Editor's Note: We're updating this article frequently to ensure it reflects the latest news and developments around the impact of the coronavirus, now officially known as COVID-19.
We’ve received a number of inquiries about the impact of the coronavirus outbreak on international shipping. We want to help you navigate this tricky period, so we’re pulling together as many details as possible to help you figure out how your shipments may be affected. The main takeaway is that production, shipping, and fulfillment from China will be majorly affected due to strict anti-coronavirus measures being put in place.
However, neighboring Hong Kong remains functional, with the coronavirus only having a minor impact on courier services and warehousing. So, if you’re operating in the region and are looking for some stability in shipping and fulfillment during this tricky time, Hong Kong is still a good choice.
How Can Companies and Shippers Manage the Coronavirus Impact?
Global trade, with its heavy emphasis on Chinese manufacturing, has been rocked these past weeks by a reduced Chinese labor force and business closures caused by the coronavirus.
Coronavirus and shipping: here is what we know at the moment:
1. Reduced Air Freight Capacity but Soaring Rates
Most airlines, including American, United, British Airways, and Qantas - have suspended up to 90% of their passenger routes, operating only a barebones flight schedule globally. As a result, we've seen air freight capacity drop to its lowest in three years. And, now that Chinese manufacturing is starting up again and there's a growing demand for air freight, rates have spiked up to 27%.
To try and counter this and keep some kind of operations running, many airlines, including Virgin and Qatar, are using their passenger planes for cargo flights to up capacity.
Here are some of the airlines currently reducing or cutting services:
· American Airlines
· United Airlines
· British Airways
· Cathay Pacific
· Singapore Airlines
· Silk Air
· Malaysia Airlines
· Virgin Australia
2. Global Mail Slowdown
Flight suspensions due to the coronavirus have also taken a toll on global postal services. The U.S. Postal Services has informed its counterparts in other countries that it is "experiencing significant difficulties" in getting letters, parcels, and express mail items to various parts of the world due to foreign postal service suspensions or the unavailability of transport to these areas, and will therefore no longer accept mail destined for these countries. These include: Bolivia, Peru, India, South Africa, Argentina, Egypt, Morocco, Cuba, and Qatar.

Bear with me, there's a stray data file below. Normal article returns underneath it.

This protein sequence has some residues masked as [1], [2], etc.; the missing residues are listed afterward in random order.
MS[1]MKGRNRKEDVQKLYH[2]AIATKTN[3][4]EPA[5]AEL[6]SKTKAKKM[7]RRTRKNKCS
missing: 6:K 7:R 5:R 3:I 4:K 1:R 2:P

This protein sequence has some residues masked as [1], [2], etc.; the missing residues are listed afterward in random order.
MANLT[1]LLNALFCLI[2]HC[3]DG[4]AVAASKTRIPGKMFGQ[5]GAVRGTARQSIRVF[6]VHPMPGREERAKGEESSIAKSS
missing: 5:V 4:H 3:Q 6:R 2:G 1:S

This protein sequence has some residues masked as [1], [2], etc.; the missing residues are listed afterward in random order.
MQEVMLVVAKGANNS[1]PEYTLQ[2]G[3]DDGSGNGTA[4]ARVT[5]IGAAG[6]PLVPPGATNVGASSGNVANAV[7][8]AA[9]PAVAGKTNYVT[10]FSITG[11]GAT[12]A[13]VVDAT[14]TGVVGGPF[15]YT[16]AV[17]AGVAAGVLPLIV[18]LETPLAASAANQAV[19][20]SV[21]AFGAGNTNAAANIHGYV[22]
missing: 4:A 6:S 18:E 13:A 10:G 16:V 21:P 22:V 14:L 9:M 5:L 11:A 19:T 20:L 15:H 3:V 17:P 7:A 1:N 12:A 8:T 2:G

Many national postal services have announced temporary route suspensions and expect delays on most other routes. In countries dealing with major pandemic outbreaks, including France, Italy, and Spain, the services are operating at far less than their normal capacity. They've also all suspended signature-on-delivery services.
Most national post services have announced mailing disruptions as a result of the coronavirus, including:
· United States Postal Service
· China Post
· Deutsche Post
· Singapore Post
· Swiss Post
· Post Danmark (Denmark)
· Georgian Post
· Hellenic Post (Greece)
· Posta Româna (Romania)
· Posta Serbia (Serbia)
· Correos (Spain)
Editor's note (June 8, 2020): the above has been updated to reflect the USPS's latest statements.
Related: Coronavirus: US Courier Operations
3. Reduced Courier Capacity
Many couriers have also been affected by the pandemic. UPS, FedEx, and DHL have all reported a number of route suspensions as a result of government restrictions - including in places like India - as well as delays on most routes. In addition, they've all suspended signature-on-delivery services. In addition, most couriers are now imposing temporary emergency surcharges to continue shipping during the pandemic.
For urgent deliveries, it’s best to use express shipping methods, as these have remained largely functional during the outbreak.
4. Ships in Quarantine
Unlike air freight, ocean freight is usually pretty independent of passenger traffic and accounts for the bulk of supply chain shipments. Meanwhile, the Yangtze remains an important internal waterway for China, running through Wuhan. With traffic being disrupted, the effect of coronavirus on shipping has been significant. It caused an unprecedented number of black sailings on ocean freight, and then a huge spike in air freight rates due to low belly capacity.